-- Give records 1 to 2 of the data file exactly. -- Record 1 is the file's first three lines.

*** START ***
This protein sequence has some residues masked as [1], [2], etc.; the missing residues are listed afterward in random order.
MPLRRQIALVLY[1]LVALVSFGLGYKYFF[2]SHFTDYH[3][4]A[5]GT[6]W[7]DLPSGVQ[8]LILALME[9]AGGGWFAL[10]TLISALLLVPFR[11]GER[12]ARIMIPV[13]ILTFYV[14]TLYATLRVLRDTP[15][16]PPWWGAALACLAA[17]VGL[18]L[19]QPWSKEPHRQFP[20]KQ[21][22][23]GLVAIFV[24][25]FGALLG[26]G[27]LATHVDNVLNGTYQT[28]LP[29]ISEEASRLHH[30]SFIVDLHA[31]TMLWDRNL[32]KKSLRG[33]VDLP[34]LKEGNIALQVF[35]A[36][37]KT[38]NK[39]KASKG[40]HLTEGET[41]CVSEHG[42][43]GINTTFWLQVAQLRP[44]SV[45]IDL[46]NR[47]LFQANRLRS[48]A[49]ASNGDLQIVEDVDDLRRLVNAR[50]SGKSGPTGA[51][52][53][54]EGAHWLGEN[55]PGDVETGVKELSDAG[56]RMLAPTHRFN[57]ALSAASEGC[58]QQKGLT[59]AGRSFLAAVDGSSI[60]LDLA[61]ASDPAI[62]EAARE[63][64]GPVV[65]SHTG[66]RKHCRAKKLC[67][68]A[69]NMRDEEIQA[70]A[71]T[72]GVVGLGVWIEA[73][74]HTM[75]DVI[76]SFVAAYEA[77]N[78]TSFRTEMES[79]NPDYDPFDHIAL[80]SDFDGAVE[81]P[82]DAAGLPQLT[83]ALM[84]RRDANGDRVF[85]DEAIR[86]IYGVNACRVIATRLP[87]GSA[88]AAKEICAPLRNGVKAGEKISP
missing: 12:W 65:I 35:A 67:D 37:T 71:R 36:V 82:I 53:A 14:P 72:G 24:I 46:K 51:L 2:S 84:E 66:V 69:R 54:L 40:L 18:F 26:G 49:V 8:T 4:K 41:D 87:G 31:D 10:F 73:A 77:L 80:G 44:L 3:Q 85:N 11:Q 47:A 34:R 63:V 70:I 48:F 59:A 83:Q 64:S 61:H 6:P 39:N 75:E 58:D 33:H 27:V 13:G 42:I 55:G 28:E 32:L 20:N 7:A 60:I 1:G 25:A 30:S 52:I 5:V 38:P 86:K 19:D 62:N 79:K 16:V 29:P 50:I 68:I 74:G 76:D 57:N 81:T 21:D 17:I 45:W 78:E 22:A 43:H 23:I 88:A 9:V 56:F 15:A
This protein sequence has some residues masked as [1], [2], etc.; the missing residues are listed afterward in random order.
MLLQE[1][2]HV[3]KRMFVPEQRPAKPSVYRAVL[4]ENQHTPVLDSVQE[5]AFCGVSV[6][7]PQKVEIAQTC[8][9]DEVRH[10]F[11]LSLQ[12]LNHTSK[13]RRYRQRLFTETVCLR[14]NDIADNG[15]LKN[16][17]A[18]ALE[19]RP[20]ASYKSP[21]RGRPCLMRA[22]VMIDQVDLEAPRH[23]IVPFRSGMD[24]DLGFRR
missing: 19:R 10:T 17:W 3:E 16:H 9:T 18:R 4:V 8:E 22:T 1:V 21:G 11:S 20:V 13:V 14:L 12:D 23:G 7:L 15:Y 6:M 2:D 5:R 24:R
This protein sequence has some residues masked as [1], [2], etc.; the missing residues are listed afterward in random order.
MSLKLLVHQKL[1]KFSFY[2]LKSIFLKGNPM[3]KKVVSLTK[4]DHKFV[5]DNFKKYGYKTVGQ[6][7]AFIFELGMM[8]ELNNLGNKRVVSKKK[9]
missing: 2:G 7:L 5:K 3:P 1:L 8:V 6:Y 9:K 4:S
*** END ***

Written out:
This protein sequence has some residues masked as [1], [2], etc.; the missing residues are listed afterward in random order.
MPLRRQIALVLY[1]LVALVSFGLGYKYFF[2]SHFTDYH[3][4]A[5]GT[6]W[7]DLPSGVQ[8]LILALME[9]AGGGWFAL[10]TLISALLLVPFR[11]GER[12]ARIMIPV[13]ILTFYV[14]TLYATLRVLRDTP[15][16]PPWWGAALACLAA[17]VGL[18]L[19]QPWSKEPHRQFP[20]KQ[21][22][23]GLVAIFV[24][25]FGALLG[26]G[27]LATHVDNVLNGTYQT[28]LP[29]ISEEASRLHH[30]SFIVDLHA[31]TMLWDRNL[32]KKSLRG[33]VDLP[34]LKEGNIALQVF[35]A[36][37]KT[38]NK[39]KASKG[40]HLTEGET[41]CVSEHG[42][43]GINTTFWLQVAQLRP[44]SV[45]IDL[46]NR[47]LFQANRLRS[48]A[49]ASNGDLQIVEDVDDLRRLVNAR[50]SGKSGPTGA[51][52][53][54]EGAHWLGEN[55]PGDVETGVKELSDAG[56]RMLAPTHRFN[57]ALSAASEGC[58]QQKGLT[59]AGRSFLAAVDGSSI[60]LDLA[61]ASDPAI[62]EAARE[63][64]GPVV[65]SHTG[66]RKHCRAKKLC[67][68]A[69]NMRDEEIQA[70]A[71]T[72]GVVGLGVWIEA[73][74]HTM[75]DVI[76]SFVAAYEA[77]N[78]TSFRTEMES[79]NPDYDPFDHIAL[80]SDFDGAVE[81]P[82]DAAGLPQLT[83]ALM[84]RRDANGDRVF[85]DEAIR[86]IYGVNACRVIATRLP[87]GSA[88]AAKEICAPLRNGVKAGEKISP
missing: 12:W 65:I 35:A 67:D 37:T 71:R 36:V 82:I 53:A 14:P 72:G 24:I 46:K 51:L 2:S 84:E 66:V 69:R 54:L 40:L 18:F 26:G 49:V 8:T 4:K 41:D 87:G 31:D 10:F 73:A 77:L 80:G 44:L 3:Q 85:N 11:Q 47:A 34:R 63:V 70:I 48:F 59:A 83:Q 64:S 61:H 6:P 39:N 75:E 58:D 33:H 27:V 13:G 42:I 55:G 28:E 32:L 20:N 7:A 60:I 1:G 25:A 30:S 52:I 5:V 38:P 86:K 19:D 62:N 79:K 16:V 29:P 50:I 68:I 74:G 76:D 57:N 81:T 21:D 17:I 45:W 78:E 22:A 43:H 23:I 88:A 9:V 56:F 15:A
This protein sequence has some residues masked as [1], [2], etc.; the missing residues are listed afterward in random order.
MLLQE[1][2]HV[3]KRMFVPEQRPAKPSVYRAVL[4]ENQHTPVLDSVQE[5]AFCGVSV[6][7]PQKVEIAQTC[8][9]DEVRH[10]F[11]LSLQ[12]LNHTSK[13]RRYRQRLFTETVCLR[14]NDIADNG[15]LKN[16][17]A[18]ALE[19]RP[20]ASYKSP[21]RGRPCLMRA[22]VMIDQVDLEAPRH[23]IVPFRSGMD[24]DLGFRR
missing: 19:R 10:T 17:W 3:E 16:H 9:T 18:R 4:V 8:E 22:T 1:V 21:G 11:S 20:V 13:V 14:L 12:D 23:G 7:L 15:Y 6:M 2:D 5:R 24:R